Aug 11, 2016, 07:41AM

Pictures of You (#51)

No direction home while traveling.

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Never been lost in Juarez, but, owing to an abysmal sense of direction, there aren’t many cities I’ve visited where an inclination to look up instead of down while walking hasn’t led to some sort of pickle. Look at the picture above—shot two years ago by my sister-in-law Teresa in London—and you’ll get an idea of how jumbled and blurred my mind gets when after an hour or two of rambling aimlessly the realization hits that there’s trouble all around.

In 1972, for example, my oldest brother treated me to a month in Europe—second time on a plane—to take care of my young niece and nephew (five and three). He’d rented a small apartment in Cannes for the first three weeks and it was my first exposure to the antipathy French retailers expressed towards children, and, at 17, I didn’t fare much better. Years later, in subsequent visits to Paris, with my own kids in strollers, that attitude was remarkably changed, perhaps because I was wearing a suit, and my wife Melissa was ready with a charm offensive. I won’t soon forget the kind staff at the Hôtel Le Bristol, who, upon our late arrival at three a.m.—a Concorde malfunction—not only greeted us warmly, but insisted upon immediately sending dinner up to our suite. 

Anyway, while I usually held down the lodgings while my brother and sister-in-law lived it up on the strip, one night I was given the night off, and promptly, at dusk, set off exploring, just wandering around, taking some pictures, resting once or twice for a Pernod at a café. Several hours later, deep in the hills above the water, I was completely befuddled, having no idea where I was. And it wasn’t like I had a cell phone to call the apartment. Then, miraculously, I saw fireworks in the distance, and was able to negotiate my way down to the main drag and find the apartment. My brother, noting the midnight hour, asked where I was, and after fessing up that an internal compass wasn’t passed down by our parents, he laughed and said, “Well, at least you had the chance to see more of Cannes than you bargained for.”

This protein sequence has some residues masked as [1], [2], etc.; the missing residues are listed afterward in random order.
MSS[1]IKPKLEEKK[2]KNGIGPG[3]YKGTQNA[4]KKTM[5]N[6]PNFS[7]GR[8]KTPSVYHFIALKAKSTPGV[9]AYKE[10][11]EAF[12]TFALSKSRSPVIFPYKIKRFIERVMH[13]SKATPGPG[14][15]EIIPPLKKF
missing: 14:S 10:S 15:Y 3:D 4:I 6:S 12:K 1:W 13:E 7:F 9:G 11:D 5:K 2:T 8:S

A couple of years later, after getting sloshed on bottles of Tecate at a Plaza de Toros bullfight in Mexico City, my two fellow travelers—friends from Houston—and I were in an urban wilderness. The beer had hit us hard—we hadn’t accounted for the high altitude, 7,500 feet above sea level—which led to some bad behavior, like pissing in alleyways and filching very cool ashtrays at a dumpy outside bar, fortifying ourselves with tequila to find the grungy hotel where we were staying for $2 per night. It turned dark, we made some unfortunate detours, and wound up walking on one of the many bad sides of town, crowded streets with hookers, pickpockets, gypsies, beggars, grifters and card sharks who took one look at our pale (if flushed red) faces and fairly rubbed their hands together. It took some fancy footwork to get out of that jam and find our way “home,” but once it was over, I figured it was an instant classic story for my classmates back in Baltimore.

Not nearly as humorous was a near-disastrous situation in Luxembourg the following summer. I was on a babysitting perk again, but I’d arrived a day before my brother’s family. On the Icelandic flight over, I sat, by happenstance, next to a fellow around my age, who was a real yakker, especially about his favorite rock groups ZZ Top and Grand Funk Railroad. I’ve never had a migraine, fortunately, but listening to this redneck play air guitar and sing “Tush” made my head throb and count the minutes until landing. I’m not generally rude, and though I declined his offer to hang out—the offer of some hashish that he stupidly packed in his knapsack was tempting—I shook his hand, chucked the scribbled note of his address and found a cheap hotel to spend the night.

It was late in the afternoon, and I went moseying around, again, paying no attention to street signs or landmarks. An hour later—with my traveler’s checks and passport back in the room, and no card with the hotel’s name—I was hopelessly lost. After congratulating myself for finding an area that looked familiar, I went into nearly a dozen hotels with my key—number 27—and tried to open each door. No luck, and I encountered a few people who were not at all pleased for the interruption (I can’t speak French but no translation was necessary). Among my many misadventures this was by far the worst, and just before full-blown jet-lagged panic set in, I finally found the hotel, marked by flowers that were dangerously askew, hanging from the third floor. Once there I stayed put, reading a novel, and minding my p’s and q’s before meeting the family at the train station the next morning.

—Follow Russ Smith on Twitter: @MUGGER1955 

  • My wife and I were just discussing how "bad experiences" ,like getting lost while traveling in a strange land, make for some of the most amusing and/or best memories. As for your reaction to getting lost in Luxembourg, I had the same experience in Amsterdam, although in my version I did smoke hash and brought a bucket of KFC back to my room to hide out for the rest of the night.

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